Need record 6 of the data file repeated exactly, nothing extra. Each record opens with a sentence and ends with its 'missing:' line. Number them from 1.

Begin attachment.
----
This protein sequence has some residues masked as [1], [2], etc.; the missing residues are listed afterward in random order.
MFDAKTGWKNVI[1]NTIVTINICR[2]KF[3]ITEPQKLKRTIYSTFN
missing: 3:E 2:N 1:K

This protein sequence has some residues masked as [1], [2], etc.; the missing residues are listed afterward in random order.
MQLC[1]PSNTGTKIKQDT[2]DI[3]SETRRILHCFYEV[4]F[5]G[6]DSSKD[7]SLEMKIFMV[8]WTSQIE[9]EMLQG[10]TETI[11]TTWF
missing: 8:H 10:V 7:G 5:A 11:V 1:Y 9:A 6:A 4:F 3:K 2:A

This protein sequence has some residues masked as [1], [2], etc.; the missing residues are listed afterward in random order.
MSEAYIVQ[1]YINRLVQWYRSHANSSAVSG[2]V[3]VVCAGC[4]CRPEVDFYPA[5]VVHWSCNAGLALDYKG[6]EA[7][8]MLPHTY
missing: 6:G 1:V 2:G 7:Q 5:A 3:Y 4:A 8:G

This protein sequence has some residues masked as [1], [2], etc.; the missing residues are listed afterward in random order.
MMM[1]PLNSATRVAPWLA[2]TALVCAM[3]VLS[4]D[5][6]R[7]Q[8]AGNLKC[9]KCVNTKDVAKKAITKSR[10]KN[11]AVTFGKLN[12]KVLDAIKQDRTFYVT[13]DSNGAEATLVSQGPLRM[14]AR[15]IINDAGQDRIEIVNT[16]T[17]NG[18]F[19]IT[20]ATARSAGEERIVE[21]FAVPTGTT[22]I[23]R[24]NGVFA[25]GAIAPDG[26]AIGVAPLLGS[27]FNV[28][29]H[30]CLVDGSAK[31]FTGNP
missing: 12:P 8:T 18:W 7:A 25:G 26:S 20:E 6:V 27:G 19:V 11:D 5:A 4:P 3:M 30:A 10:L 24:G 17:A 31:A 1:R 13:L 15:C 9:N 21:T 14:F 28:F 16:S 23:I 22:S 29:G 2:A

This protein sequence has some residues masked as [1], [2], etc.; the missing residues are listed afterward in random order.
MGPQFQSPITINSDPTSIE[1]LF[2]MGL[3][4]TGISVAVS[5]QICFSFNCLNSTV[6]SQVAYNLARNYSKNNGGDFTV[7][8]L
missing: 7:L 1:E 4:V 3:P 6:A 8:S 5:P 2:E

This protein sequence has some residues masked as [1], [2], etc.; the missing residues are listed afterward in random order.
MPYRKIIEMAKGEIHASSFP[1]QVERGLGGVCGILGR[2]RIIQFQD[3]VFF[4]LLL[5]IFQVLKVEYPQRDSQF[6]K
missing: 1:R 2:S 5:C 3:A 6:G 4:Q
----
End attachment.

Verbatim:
This protein sequence has some residues masked as [1], [2], etc.; the missing residues are listed afterward in random order.
MPYRKIIEMAKGEIHASSFP[1]QVERGLGGVCGILGR[2]RIIQFQD[3]VFF[4]LLL[5]IFQVLKVEYPQRDSQF[6]K
missing: 1:R 2:S 5:C 3:A 6:G 4:Q